I'm happy to be included in Offline, a group show with a wonderful group of artists curated by Sarah G Sharp. Artists include: Beth Letain, Carolyn Lambert, Martha Clippinger, Molly Dilworth, Parsley Steinweiss, Sarah G. Sharp, Stacie Johnson. Read the press release below:
In the 2012 ArtForum article “Whatever Happened to Digital Art?” Claire Bishop described what she sees as a lack of critical response within the artworld to the digital era: “Why do I have a sense that the appearance and content of contemporary art have been curiously unresponsive to the total upheaval in our labor and leisure inaugurated by the digital revolution? While many artists use digital technology, how many really confront the question of what it means to think, see, and filter affect through the digital?” OFFLINE proposes that part of this “invisible” response to the overwhelm of information, access, images and mutable identities that come with life lived on the internet and mediated through a screen, includes a re-envisioning and invocation of the very thing the digital era suggests we leave behind: the “real.” The show presents seven artists who respond to these contemporary “upheavals” by reframing the mundane, concrete material of their lived experience in light of contemporary metaphors like rhizomatic relationships, the recombinant, virtual reality and the network. Without nostalgically fetishizing the analog or relying on anti-technology rhetoric, these artists use familiar forms like abstract painting, sculpture, performance and photography to re-imagine our new everyday in concrete terms and provoke altered perceptual readings of our “offline” experiences. We are reminded that our concrete experiences and identities are both re-framed by and persist alongside our online “lives.”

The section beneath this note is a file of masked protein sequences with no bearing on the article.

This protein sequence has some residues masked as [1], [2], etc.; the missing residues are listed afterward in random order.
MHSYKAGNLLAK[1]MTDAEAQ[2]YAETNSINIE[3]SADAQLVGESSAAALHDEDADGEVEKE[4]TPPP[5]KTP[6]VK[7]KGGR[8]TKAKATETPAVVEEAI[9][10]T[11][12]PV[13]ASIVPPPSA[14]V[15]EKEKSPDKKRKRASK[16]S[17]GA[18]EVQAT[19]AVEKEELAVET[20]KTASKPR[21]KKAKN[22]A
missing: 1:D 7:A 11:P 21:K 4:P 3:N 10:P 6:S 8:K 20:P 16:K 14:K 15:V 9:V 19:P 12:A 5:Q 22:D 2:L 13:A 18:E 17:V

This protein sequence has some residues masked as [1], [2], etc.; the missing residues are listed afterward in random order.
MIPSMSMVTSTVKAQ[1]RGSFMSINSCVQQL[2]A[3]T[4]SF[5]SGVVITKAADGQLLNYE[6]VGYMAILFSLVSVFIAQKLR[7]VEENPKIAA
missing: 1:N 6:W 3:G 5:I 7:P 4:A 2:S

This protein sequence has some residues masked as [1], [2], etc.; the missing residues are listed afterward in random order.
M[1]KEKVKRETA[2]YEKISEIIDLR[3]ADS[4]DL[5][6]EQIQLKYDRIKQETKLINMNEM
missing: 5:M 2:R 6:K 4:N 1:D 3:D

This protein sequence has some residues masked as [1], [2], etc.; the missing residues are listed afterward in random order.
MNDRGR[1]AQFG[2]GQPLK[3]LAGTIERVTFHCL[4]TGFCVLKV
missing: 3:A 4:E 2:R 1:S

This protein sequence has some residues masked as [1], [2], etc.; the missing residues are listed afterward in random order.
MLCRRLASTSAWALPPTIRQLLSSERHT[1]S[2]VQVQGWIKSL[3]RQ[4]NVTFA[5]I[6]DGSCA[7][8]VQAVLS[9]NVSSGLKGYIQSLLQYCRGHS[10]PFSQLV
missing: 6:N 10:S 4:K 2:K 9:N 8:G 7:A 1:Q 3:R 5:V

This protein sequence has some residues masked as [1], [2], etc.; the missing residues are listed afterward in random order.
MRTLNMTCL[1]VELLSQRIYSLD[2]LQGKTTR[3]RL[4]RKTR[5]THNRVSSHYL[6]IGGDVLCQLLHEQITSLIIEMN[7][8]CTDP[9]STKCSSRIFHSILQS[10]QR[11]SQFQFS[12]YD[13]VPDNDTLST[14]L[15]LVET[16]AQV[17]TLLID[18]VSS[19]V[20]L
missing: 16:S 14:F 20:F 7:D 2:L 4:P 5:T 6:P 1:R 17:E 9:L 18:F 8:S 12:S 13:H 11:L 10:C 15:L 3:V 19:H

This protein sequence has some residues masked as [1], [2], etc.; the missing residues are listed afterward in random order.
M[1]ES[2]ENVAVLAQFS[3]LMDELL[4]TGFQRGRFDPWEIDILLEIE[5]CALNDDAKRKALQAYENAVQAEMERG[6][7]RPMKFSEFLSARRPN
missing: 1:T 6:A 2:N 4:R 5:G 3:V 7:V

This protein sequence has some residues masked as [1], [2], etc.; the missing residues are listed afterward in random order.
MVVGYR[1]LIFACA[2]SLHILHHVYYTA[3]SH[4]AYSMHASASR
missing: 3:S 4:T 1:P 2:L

Stacie Johnson’s tightly designed paintings play with our perceptions of illusionistic space. Smooth surfaces, precisely rendered shapes and hand-made gradients reference the hyper-real while subtle shifts between painted surface and the wall challenge our perception of space, flatness and illusion. In her Photo Objects Parsley Steinweiss also investigates perception, illusion and surface. By combining photographic reproductions of various textures with “real” materials Steinweiss’s images force us to flip between an easy recognition of familiar objects and the sense of the uncanny that surrounds digital production methods.